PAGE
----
By Erin Sherbert
By Howard Cole
By Erin Sherbert
By Erin Sherbert
By Leif Haven
By Erin Sherbert
By Chris Roberts
By Kate Conger
For a time, during the late 1980s and early '90s, Harrington lured some 250 volunteers to do restoration work aboard the ship. His efforts earned him a presidential award for historical restoration. But in the end, following a bizarre episode in which Harrington was accused of stealing park property, he was hounded off the Wapama, and out of the Park Service for good.
"Now I know how Bill Clinton and Oliver North felt," he says today.
People who volunteered to work on the boat in those days remember the experience fondly. In describing it, they evoke images of a sort of weekend summer camp, where workers would toil, talk, and become friends during the day, then sit around to dinners cooked on the antique stove in the Wapama's galley. People traveled from all over the state to participate in these work parties. One university fraternity organized weekend work forays aboard the Wapama, covering her deck with enthusiastic young worker bees.
"There was a lot of energy there," says Evelyn Roberts, who was employed by the Maritime Museum as a deckhand at the time and now works for the Park Service in Eureka. "We had a big old coal-burning stove on board, and we would cook soup and bread for the volunteers. We were painting, scraping, chipping rust, whatever needed to be done."
Adds Harrington: "I put a lot of my heart and soul into that program. I invested a lot of my time, and a lot of my own money, and my own efforts in keeping it going."
But other people who went aboard the ship during that time recall something odd about the way Harrington ran his restoration program. Some of Harrington's friends seemed to be aboard the boat all the time, and they acted suspicious of outsiders, one Sausalito boatbuilder says.
Eventually, after a formal park inventory showed equipment and supplies missing from Park Service warehouses, Harrington came under suspicion of using the Wapama restoration as the base for a theft ring.
An investigation was launched by the Park Police, aided by the Sausalito Police Department. Sometime around 1991, the FBI began its own investigation into Harrington, as did the Inspector General's Office of the U.S. Department of Interior.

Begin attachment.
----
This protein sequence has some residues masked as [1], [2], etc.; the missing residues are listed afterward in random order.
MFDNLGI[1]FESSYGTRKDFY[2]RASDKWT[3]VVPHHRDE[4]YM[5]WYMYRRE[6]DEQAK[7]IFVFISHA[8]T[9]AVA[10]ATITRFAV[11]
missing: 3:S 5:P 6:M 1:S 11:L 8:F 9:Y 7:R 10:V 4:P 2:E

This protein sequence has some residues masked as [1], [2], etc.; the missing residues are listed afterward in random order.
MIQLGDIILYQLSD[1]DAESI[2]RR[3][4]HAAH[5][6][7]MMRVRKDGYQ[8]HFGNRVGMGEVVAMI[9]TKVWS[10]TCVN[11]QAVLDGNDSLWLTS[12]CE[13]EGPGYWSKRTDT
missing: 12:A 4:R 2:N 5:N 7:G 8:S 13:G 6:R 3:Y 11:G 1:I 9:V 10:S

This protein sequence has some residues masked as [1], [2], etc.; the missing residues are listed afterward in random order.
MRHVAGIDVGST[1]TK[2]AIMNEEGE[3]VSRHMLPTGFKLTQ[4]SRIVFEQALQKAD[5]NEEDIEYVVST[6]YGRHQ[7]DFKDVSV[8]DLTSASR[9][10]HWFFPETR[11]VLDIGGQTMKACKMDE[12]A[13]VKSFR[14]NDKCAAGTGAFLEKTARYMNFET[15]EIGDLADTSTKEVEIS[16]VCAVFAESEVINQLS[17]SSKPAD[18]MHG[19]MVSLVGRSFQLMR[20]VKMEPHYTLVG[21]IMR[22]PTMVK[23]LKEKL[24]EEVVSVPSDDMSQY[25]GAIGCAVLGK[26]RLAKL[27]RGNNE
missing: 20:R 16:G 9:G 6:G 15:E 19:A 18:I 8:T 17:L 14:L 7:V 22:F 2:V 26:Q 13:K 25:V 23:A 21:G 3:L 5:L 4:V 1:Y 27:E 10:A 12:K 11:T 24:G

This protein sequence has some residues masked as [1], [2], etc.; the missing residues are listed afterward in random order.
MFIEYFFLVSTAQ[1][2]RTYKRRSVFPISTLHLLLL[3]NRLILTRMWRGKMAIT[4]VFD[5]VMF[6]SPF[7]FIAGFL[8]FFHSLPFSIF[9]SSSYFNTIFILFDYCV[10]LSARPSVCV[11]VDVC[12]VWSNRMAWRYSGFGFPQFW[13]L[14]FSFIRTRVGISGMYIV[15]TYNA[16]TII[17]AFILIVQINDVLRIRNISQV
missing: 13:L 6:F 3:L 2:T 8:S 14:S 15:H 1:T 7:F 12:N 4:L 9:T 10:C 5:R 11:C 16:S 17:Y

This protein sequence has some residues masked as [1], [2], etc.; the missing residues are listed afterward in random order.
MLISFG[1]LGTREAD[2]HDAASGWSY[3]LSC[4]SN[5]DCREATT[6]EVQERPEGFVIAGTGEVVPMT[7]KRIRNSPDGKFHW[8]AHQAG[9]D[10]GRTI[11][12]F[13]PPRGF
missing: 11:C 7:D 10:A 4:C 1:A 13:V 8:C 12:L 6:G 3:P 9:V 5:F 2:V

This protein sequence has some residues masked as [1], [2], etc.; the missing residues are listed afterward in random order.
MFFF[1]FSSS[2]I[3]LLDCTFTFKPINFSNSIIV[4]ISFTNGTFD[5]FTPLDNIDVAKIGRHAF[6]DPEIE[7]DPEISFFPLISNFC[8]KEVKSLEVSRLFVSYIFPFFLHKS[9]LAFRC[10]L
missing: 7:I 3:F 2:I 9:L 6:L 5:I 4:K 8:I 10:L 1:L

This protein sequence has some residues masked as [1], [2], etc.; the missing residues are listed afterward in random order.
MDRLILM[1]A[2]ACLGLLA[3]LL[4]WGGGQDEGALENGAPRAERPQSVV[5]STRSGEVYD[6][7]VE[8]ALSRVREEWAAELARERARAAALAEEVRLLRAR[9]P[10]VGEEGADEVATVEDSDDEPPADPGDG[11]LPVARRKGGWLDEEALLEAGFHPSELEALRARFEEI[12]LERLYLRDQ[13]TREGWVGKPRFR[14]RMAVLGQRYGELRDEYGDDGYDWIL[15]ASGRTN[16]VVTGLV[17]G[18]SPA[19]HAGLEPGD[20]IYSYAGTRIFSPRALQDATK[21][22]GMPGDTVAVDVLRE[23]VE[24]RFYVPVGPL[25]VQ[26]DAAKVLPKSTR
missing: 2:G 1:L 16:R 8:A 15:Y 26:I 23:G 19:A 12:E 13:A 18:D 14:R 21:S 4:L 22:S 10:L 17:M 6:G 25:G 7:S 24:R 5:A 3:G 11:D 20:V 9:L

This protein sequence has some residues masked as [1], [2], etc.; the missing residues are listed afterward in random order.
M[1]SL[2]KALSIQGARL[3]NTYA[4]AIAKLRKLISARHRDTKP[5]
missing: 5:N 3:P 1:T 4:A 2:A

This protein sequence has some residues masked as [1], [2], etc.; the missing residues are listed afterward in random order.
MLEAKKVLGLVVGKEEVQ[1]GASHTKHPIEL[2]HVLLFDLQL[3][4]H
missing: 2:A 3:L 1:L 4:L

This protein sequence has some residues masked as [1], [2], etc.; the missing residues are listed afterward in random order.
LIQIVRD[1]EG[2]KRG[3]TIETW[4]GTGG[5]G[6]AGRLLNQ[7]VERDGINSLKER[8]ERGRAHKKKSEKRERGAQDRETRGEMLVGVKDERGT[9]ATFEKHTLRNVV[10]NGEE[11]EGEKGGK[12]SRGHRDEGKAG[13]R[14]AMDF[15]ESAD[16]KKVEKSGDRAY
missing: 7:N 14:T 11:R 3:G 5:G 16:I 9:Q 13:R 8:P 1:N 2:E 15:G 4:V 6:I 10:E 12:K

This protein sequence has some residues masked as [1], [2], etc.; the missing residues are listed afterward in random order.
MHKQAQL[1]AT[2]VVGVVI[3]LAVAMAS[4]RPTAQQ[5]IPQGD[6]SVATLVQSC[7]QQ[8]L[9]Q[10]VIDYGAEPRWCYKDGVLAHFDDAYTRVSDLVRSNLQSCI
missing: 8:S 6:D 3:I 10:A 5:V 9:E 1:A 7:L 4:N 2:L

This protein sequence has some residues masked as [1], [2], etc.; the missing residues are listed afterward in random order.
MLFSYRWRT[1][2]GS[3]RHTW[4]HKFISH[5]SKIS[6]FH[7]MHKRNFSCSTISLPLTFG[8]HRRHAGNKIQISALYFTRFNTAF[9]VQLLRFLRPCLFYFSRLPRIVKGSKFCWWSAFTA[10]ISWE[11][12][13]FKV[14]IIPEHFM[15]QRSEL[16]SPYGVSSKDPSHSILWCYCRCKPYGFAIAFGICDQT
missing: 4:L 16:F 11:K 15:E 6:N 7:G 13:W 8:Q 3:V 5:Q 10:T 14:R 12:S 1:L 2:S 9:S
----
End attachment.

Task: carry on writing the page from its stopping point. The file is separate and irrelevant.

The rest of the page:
These agencies did not respond to requests for documents detailing the various investigations. But they acknowledged that the investigations took place, and that at one point Harrington's home was searched.
Harrington says police officials went to his wife's workplace to serve her with papers. They pulled Harrington's bank records.
Harrington hired lawyers, and filed a lawsuit. The government's investigation continued. Eventually, the affair diffused into a standoff, with Harrington quitting the Park Service, and no formal charges being filed. Harrington says he has filed a Freedom of Information Act request for documents relating to the investigation, but says that his requests have been refused on grounds that the investigation is still open. The U.S. Park Police did not respond to a written request -- or numerous phone calls -- asking for information about the case.
Before the scandal broke, the volunteer program had made some headway in sprucing up the Wapama's cabin and upper areas. But after Harrington came under suspicion, the program fizzled. By 1993, volunteers had lost interest. The top deck Harrington had stripped in preparation for a new caulking job was left bare, leaking rainwater onto her timbers.
Now, Harrington lives in southern Washington state on a disability pension granted by the Park Service. He says he consults on marine environmental projects, and keeps in touch with some of the old volunteer crowd. These friends, when asked, say they'd rather not talk about Harrington's departure. It still hurts, they say.
As Harrington's volunteer program dissolved, the Park Service still found itself faced with the task of deciding how best to preserve the entire decaying museum fleet.
At around this time, the Robert Mayer report was produced, showing that it would cost about as much to restore the Wapama -- $18 million -- as it would to fix up all the other ships combined. Convincing Congress to fund a program that would bring the museum's collection back into acceptable shape meant choices had to be made.
The Wapama would be sacrificed. She went from being low on the museum's list of priorities to being nonexistent. And by the mid-'90s, it had become clear that the Park Service planned to scrap the Wapama. In the museum's General Management Plan, published in 1997 as a template for funding, just over a million dollars was earmarked to dismantle the ship.
The Wapama's surreal afterlife had reached its end, it seemed.
But love, at least in the Wapama's case, springs eternal. Infuriated by the prospect of her demise, a new group emerged in 1996 with the aim of saving her -- the Pacific Steam Schooner Association.
Heading the Pacific Steam Schooner Association are retired Adm. Thomas Patterson and Tiburon developer Ed Zelinsky. Patterson lends heft to this difficult quest because he organized the restoration a decade ago of the Jeremiah O'Brien, a World War II steam warship anchored at Pier 32.
Patterson says he was struck by the Wapama's historical role, and envisions an effort to fix her up involving the cooperation of private foundations, corporations, maritime labor unions, public volunteers, and the Park Service.